It’s an unprecedented and harsh winter for Europe as the continent faces an energy crisis amidst an economic crisis and a recovery from the Covid-19 pandemic. Russian gas supplies have been cut by over 80% this year, sending prices skyrocketing by as much as 15-fold pre-war prices. The impact on businesses and lives has been tremendous so far, risking a major recession in Europe, according to the IMF.
LNG, liquefied natural gas, has been the primary replacement for Russian gas, but the cost of LNG has more than doubled in 2022.
Wholesale electricity prices have followed suit, and the energy crisis was further exacerbated by Europe experiencing its worst drought in 500 years. River levels were so low that 1/5 of Europe’s hydropower generation was knocked out and some nuclear plants had to lower outputs to avoid overheating rivers by cooling water discharged by the plants.
Anthony Agnew, Managing Director at Green Deck, is a sustainable energy fund and project developer, working in wind, solar and battery early-stage projects in Western Europe and with renewable energy clients spanning the globe from Greece, the UK, Spain, Italy, Zimbabwe and Holland to the US and Latin America.
He says that despite the macroeconomic turbulence, this year has been pivotal for renewable energy; from new government policies to an acceleration of investment, technology and projects.
“While the initial invasion of Ukraine certainly caused a bit of a pause on things, two months later, people realised that actually, it’s going to drive up those power prices and certainly for the medium to short-term, those power prices are going to stay high – that’s the expectation for the next couple of years.
“Renewable energy and power generation is countercyclical, so it doesn’t go up and down as stocks do; we always need energy and energy demand is typically going up anyway. There’s now a greater demand and a greater return on investment in renewable energy power projects.
“It’s not a case of investor sentiment is quiet, renewables have been one of the highest performing sectors globally and it’s a part of the super cycle. All of the government policy points that are coming out are increasingly helping that.”
Agnew says that new government legislation enacted this year has significantly increased the impetus for long-planning for renewable power.
“If you look at the US’ anti-inflation bill, it’s all about sustainability. The impact that can have in the US is huge. So it’s really exciting to see these things come forward as a result of the world suffering and showing that we can address some of these issues.
“We’re certainly seeing on the project side, in delivering sustainable assets, huge influx and growth.
“And the COP agendas are furthering that. We’ve already seen New Zealand in 2018 banning all new offshore rights. We saw Quebec this year in April ban all new oil and gas licences, which for Canada, one of the top five oil and gas producers globally, is an incredible thing to state. That’s huge. This is the ball rolling, there’s the carrot and sticks and we’re seeing more and more of that coming,” says Agnew.
From his vantage point at the forefront of renewable energy development, he says that deployment rates are “quickly and continuously on the rise. So we’re seeing more people want to do renewables, in more markets, and more money coming into it – the whole thing is just growing and growing.”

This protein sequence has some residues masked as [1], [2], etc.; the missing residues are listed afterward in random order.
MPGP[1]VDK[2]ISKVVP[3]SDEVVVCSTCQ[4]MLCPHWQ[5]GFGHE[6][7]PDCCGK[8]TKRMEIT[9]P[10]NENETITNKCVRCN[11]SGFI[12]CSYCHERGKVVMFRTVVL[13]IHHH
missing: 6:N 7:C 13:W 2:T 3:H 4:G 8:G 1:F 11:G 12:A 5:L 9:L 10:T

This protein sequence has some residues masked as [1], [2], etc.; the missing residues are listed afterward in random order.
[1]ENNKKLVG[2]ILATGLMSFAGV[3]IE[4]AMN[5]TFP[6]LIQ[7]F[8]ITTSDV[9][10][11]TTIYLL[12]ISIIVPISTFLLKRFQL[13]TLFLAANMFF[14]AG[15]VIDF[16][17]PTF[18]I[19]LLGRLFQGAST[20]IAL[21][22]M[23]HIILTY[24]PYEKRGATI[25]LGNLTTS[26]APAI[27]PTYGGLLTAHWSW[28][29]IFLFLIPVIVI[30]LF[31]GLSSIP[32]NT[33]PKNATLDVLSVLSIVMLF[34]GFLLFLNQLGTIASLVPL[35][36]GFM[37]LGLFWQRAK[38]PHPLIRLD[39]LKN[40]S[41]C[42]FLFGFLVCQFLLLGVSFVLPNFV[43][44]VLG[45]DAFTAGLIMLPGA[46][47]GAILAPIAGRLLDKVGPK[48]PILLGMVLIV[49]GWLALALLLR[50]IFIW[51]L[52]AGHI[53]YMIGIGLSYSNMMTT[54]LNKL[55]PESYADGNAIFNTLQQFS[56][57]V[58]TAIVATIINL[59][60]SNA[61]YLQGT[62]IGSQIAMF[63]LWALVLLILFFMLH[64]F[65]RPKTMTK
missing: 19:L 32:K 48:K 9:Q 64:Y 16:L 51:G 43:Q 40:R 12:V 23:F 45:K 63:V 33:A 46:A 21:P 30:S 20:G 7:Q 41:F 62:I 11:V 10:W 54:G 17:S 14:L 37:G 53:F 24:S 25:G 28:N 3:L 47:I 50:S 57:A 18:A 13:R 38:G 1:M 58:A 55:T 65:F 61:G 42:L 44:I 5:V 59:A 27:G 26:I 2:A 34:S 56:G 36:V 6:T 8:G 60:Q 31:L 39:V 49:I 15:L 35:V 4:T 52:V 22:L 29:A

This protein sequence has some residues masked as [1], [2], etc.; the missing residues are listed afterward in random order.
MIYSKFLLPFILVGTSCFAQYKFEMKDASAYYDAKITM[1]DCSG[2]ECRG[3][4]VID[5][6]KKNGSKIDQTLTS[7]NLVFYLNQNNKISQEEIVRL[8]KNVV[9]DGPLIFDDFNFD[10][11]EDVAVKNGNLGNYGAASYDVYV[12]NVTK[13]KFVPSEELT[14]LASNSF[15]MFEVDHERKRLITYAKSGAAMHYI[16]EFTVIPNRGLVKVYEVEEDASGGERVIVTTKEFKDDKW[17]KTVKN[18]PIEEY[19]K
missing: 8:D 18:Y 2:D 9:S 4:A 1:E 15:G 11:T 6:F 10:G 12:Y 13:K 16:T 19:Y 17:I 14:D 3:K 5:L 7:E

He believes locations with high solar yield like southern Spain will see an upsurge in concentrated solar power, “because when you store heat in liquid salts, you can run it for an extra 4-8 hours and potentially almost get 24-hour power generation.”
Agnew believes that the have the technology to power 80% of our electricity needs with renewables, without baseload power. “You’ve got baseload power, which is something that generates power 24/7, like a nuclear power station, and then you’ve got intermittent power, like wind and solar, which is only going to create power when the wind blows and the sun shines, and then the batteries work to balance the load on those intermittent powers.
“I believe it’s absolutely possible to switch to running the world using fully sustainable sources. It’s just a question of building momentum and also building these large networks of people who come together to make it happen.
“The boulder is already running downhill. We just need more people to push the boulder and get obstacles out of the way. We already have the technologies we need to deliver.
“You always need support from the government to make it happen. But right now, you can build solar in the UK purely based on the current market pricing, and that’s before Ukraine happened. You can build these without any support and they make money, so it’s already happening, that ball is rolling. If it makes more sense to put solar on your house than not put solar on your house because you’re going to live in a house for six years, then suddenly the world gets covered in solar,” says Agnew.
“UBS, for example, are advising their private wealth clients that renewable energy is where you should invest not because you like sustainability, not because you believe in the environment, but because it’s outperforming everything else. And that’s the perfect news story.”